Meg Whitman’s campaign for governor has hit a snag. Despite all the financial advantages that Whitman bears, polls continue to show her and Jerry Brown battling it out in a close race.
To be sure, some of this may rise from California’s inborn suspicion of Republicans as one of the bluest States in the union, an element which is sure to be strengthened by the disastrous tenure of the current Republican governor. However, a recent poll by Public Policy Polling suggests something which Brown backers and (evidently) readers of the Daily Kos have greeted with glee as a rare spot of good news: Whitman may just have too much money to be Governor. An anonymous Kos writer notes:
“Furthermore, PPP was savvy enough to ask about Whitman’s profligate spending. They did so indirectly, asking voters if they thought there ought to be limits on how much a candidate can donate to their own campaign. Despite there being some clear constitutional issues with that, as a political matter voters in California would like to see it happen. A total of 52 percent favored such limits, with only 33 percent opposed. Even Whitman’s own base (conservatives) were not unilaterally opposed, with 37 percent in favor and 42 percent opposed.”
The article goes on to note that Whitman’s current expenditures on her own campaign have generated some resentment from Californians who view that sort of money as better spent on things like teachers’ salaries or school lunches. However, it’s not a politician’s job to assess the morality of the electorate’s urges, but to fulfill them, and as of now, Whitman seems to be having difficulty doing that on matters related to her large personal fortune.
Granted, the already cited naturally Democratic-leaning proclivities of the voters are no doubt in play, as is Whitman’s politically costly battle with the California Nurses’ Association, but these elements do not quite explain the six point lead Brown somehow has maintained in the poll cited above.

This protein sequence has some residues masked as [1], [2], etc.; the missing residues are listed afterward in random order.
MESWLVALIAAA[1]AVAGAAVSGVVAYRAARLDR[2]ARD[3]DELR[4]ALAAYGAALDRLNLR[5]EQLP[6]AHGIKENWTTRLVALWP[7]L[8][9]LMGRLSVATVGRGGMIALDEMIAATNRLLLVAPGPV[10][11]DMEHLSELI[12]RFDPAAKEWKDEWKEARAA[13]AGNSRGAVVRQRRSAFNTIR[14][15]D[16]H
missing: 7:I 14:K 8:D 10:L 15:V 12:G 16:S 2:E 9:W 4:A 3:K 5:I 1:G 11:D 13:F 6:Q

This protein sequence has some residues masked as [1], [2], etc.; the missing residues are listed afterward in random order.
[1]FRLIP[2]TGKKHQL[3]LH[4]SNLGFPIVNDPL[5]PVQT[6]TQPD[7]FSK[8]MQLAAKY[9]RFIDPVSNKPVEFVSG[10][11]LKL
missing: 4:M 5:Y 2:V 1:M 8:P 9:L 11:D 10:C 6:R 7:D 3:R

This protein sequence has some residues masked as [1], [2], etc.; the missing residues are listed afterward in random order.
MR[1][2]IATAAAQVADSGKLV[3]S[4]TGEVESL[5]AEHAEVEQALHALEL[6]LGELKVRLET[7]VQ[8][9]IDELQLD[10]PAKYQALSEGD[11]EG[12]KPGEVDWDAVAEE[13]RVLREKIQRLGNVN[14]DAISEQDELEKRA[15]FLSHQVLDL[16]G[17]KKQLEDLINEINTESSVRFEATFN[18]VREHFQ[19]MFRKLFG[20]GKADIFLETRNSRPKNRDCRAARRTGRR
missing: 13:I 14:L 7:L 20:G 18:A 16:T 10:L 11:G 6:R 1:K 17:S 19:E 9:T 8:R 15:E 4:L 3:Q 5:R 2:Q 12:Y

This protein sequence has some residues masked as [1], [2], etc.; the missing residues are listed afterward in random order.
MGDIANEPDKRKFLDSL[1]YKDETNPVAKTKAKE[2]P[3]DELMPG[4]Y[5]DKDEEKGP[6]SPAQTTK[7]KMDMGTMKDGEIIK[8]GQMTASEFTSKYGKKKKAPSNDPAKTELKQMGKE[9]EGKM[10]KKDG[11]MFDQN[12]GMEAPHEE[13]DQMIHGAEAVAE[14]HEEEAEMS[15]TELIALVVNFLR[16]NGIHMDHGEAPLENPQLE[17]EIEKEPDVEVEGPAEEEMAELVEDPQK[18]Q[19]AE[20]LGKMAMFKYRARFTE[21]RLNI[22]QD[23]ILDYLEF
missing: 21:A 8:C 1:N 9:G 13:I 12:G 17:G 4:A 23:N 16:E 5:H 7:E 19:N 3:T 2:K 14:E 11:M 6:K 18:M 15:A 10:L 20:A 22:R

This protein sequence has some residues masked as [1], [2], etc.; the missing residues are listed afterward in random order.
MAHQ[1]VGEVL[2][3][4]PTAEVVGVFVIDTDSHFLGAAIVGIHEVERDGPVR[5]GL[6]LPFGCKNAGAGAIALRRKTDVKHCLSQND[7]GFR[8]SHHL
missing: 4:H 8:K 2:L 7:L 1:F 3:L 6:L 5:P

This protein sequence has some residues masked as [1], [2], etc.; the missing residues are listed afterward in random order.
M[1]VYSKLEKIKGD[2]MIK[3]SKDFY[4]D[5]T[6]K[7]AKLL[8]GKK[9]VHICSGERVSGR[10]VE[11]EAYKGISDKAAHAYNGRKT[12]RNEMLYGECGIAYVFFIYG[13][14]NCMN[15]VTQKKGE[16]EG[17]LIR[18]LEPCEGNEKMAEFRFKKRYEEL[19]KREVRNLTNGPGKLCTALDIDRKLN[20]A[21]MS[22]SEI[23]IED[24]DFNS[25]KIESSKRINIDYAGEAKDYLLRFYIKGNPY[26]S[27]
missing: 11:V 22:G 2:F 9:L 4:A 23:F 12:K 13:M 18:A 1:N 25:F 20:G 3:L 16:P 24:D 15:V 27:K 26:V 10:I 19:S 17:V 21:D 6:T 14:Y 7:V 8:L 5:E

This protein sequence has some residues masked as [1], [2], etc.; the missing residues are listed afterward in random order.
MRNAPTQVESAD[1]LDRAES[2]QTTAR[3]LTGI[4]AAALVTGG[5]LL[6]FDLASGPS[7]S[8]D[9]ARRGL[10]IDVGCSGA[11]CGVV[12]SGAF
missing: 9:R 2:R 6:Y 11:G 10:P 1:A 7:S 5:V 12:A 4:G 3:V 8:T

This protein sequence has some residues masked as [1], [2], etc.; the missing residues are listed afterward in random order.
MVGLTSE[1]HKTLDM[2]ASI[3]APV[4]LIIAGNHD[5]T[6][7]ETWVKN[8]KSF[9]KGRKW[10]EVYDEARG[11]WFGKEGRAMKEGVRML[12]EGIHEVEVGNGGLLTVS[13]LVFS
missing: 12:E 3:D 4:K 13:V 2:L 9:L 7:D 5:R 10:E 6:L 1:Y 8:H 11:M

But, so what?
Whitman’s supporters could easily see this as a minor hiccup in a campaign whose narrative can easily be redirected to focus on Jerry Brown’s flaws. Whitman, despite her evasive answers on some issues, still has the potential to gain resonance with her own party’s base (some of whom may still be sore over the fight with Steve Poizner) and capture a significant enough margin of the 14 percent of undecided voters to win the election. Yes, but thanks to other recent items in the news, this comeback may be thornier than before.
Specifically, a recent story in the Los Angeles Times reveals that:
“Because of what her campaign described as a clerical mistake, Whitman failed to pay $304.15 in unemployment taxes for her household help back then. She had moved to California and made good in short order after the state filed a judgment against her. Now it appears that Brown has his own tax issue.
In 1998, the Alameda County tax collector filed a lien against Brown’s warehouse loft in Oakland for $1,416.50 in “unpaid unsecured property taxes.” He paid in full and the lien was released. Like Whitman, Brown’s campaign said the unpaid taxes were an honest mistake, the result of transferring partial ownership of his loft to his parents and his We the People foundation in 1995.”
Ordinarily, this sort of thing would make easy electoral hay for GOP candidates, who traditionally use the perception of Democratic hypocrisy to hammer tax issues home. To be sure, there is a chronological advantage for Whitman here in that Brown’s tax issue has hit the news after hers, and also a financial one, given that her liability is so small.
However, the idea of a billionaire tax dodger is still a more inherently dangerous one than a career politician who’s also a tax dodger, especially at a time when suspicion of America’s “ruling class” is at an all-time high, especially among Republicans.